A man who pleaded guilty to trafficking more than two kilograms of methamphetamine to Alaska, most of which was shipped inside papayas, received a sentence Tuesday of 14 years in prison.
Anchorage resident San Chiam Saechao, 26, pleaded guilty in October to possessing large quantities of meth with the intent to distribute it, according to court records. The initial charges against him, filed nearly eight months earlier in February, said Saechao had six papayas mailed to him from California that were each cut in half, put inside vacuum-sealed bags and held, altogether, more than 1,800 grams of meth.
Federal authorities intercepted the shipment, replaced the meth with fake drugs and had the package delivered the Saechao, who opened it with four children present, the court documents say. Agents arresting Saechao, found more meth in his home and soon learned he had previously dealt the powerful stimulant for months, according to a sentencing memorandum filed by prosecutors in the case. Further investigation revealed Saechao had earlier possessed more than 230 grams of meth, the court documents said.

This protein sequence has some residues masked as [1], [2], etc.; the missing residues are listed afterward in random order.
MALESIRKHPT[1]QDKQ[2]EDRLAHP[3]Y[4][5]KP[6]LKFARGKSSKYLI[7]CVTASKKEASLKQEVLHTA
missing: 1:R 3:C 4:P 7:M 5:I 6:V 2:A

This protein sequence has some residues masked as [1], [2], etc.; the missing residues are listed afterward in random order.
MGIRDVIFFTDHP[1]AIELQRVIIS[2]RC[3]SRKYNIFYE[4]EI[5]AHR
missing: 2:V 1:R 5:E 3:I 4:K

In handing down the 14-year sentence, U.S. District Court Judge Sharon Gleason said Saechao brought a drug to Anchorage "that is eating away at the soul of our community," according to a statement Wednesday from the U.S. Attorney's Office.